Much of Taplin’s nar­ra­tive, up to this point, has been cov­ered at great length by tech­nol­ogy com­men­ta­tors be­fore him. Evgeny Moro­zov in The Net Delu­sion was one of the first to cry foul on the techno-utopian as­sump­tion that the in­ter­net was mak­ing all of us more free. In Who Owns the Fu­ture, Jaron Lanier in­tro­duced the idea of “Siren Servers” – the big­gest, most pow­er­ful ma­chines that con­trol the net­works – to ex­plain why we have seen the rise of win­ner-take-all out­comes in tech. This is now a busy area for writ­ers and com­men­ta­tors, and there are thou­sands of stud­ies, ex­posés, news ar­ti­cles and other ma­te­rial de­tail­ing the new and man­i­fold pres­sures the tech gi­ants are un­der. The charge sheet against the tech gi­ants is long and Taplin doesn’t al­ways marshal this huge pool of sec­ondary writ­ing in a way that makes com­plete sense to the reader. He is prone to jump from the topic of racism on Twit­ter to the “gamer­gate” scan­dal and misog­yny in tech, to the short­com­ings of so­cial me­dia for con­struc­tive po­lit­i­cal de­bate, the va­pid­ity of YouTube stars and the pro­ceeds of cy­ber crime in a way that can make his book feel, at times, more like a grab-bag of gen­eral griev­ances than any­thing else.

That aside, Taplin achieves some­thing im­por­tant. This book isn’t only about the tech­nol­ogy that im­per­ils cul­ture, but also about why cul­ture needs to be saved. Taplin was a tour man­ager for Bob Dy­lan and a pro­ducer for Martin Scors­ese’s film Mean Streets. Wo­ven among the lines of crit­i­cism to­wards the lib­er­tar­i­ans, tech com­pa­nies and their po­lit­i­cal al­lies is a mov­ing, deeply per­sua­sive ac­count of how im­por­tant cul­ture re­ally is. Taplin writes beau­ti­fully about see­ing Dy­lan go elec­tric at New­port for the first time in 1965. When he writes about the Hol­ly­wood of Scors­ese and Cop­pola in the 1970s, you wish you had been there. Af­ter read­ing what he says about learn­ing the art of slow­ness in mu­sic one evening in Wood­stock from Levon Helm, you be­lieve him when he says: “I know brave and pas­sion­ate art is worth pro­tect­ing and is more than just click bait for global advertising mo­nop­o­lies.”

So when Taplin writes about how the vast mo­nop­o­lies have dis­man­tled the “cul­tural in­fras­truc­ture” that al­lows this kind of art to hap­pen, it is with an elo­quent and gen­uine pain and anger. Partly this dis­man­tling is hap­pen­ing through the con­cen­tra­tion of bar­gain­ing power: Ama­zon can push down the prices of books sim­ply be­cause pub­lish­ers don’t have any­where else to turn. Partly it is be­cause en­forc­ing copy­right has be­come so much harder, and the tech gi­ants, with all their po­lit­i­cal power, have been re­luc­tant to en­force it. Partly it is be­cause these plat­forms have al­lowed am­a­teurs – whether writ­ers or mu­si­cians – to cre­ate enor­mous amounts of cul­ture, freely avail­able, com­pet­ing for peo­ple’s at­ten­tion. But over­all, the decline in rev­enue to the con­tent cre­ators, artists and pub­lish­ers, is stag­ger­ing. US news­pa­per advertising rev­enue has fallen from US$65.8 bil­lion (Dh241.64bn) in 2000 to $23.6bn in 2014. For news­pa­pers in the United King­dom, ad spend went from $4.7bn to $2.6bn, global recorded-mu­sic rev­enues were $27.3bn in 2000 and dropped to $10.4bn. Home-video rev­enue fell from $21.6bn in 2006 to $18bn in 2014. At the same time that rev­enues crashed across the cre­ative in­dus­tries, the in­come of the tech gi­ants soared. The money is now not in pro­duc­ing cul­ture, but in dis­tribut­ing it.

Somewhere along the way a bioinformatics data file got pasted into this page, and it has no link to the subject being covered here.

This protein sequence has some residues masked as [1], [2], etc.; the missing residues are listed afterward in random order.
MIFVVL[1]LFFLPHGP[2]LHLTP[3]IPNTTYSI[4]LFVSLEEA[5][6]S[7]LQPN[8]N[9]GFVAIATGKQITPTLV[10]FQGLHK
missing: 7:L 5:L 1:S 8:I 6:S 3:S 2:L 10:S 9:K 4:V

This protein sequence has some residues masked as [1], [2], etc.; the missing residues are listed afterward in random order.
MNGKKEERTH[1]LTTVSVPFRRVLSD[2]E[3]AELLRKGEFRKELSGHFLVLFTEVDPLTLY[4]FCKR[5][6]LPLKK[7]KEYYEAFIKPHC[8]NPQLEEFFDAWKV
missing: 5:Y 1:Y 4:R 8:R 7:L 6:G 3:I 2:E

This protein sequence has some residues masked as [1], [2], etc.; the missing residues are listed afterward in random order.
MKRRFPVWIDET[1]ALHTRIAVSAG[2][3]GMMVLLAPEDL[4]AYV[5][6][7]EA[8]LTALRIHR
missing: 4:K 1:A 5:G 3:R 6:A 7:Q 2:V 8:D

At its core, this book is a deeply hu­man­is­tic plea. The most pow­er­ful ar­gu­ment in it is not the sta­tis­tics, but the ex­am­ple of Taplin’s friend, Helm. A singer and drum­mer for the Band, which brought mean­ing and de­light to huge au­di­ences and in­spi­ra­tion to gen­er­a­tions of later mu­si­cians, Levon “just wanted to earn an hon­est liv­ing off the great work of a life­time”. But he couldn’t, and af­ter the roy­al­ties dried up, Levon was forced to con­tinue to per­form af­ter be­ing di­ag­nosed with throat can­cer. “Here is the hu­man cost of the dig­i­tal rev­o­lu­tion”. The dec­i­ma­tion of cul­ture, of course, isn’t just ru­inous for the mak­ers of it, but for all of us. The film scene that makes you con­tem­plate your own death, or the poem that makes you re­mem­ber some­one you’ve lost, these are not “con­tent”. These are what makes us who we re­ally are.

Carl Miller is re­search direc­tor at Demos, the UK-based think tank. His de­but book Power is be­ing pub­lished by Wil­liam Heine­mann.

Jonathan Taplin Macmil­lan Dh64

Move Fast and Break Things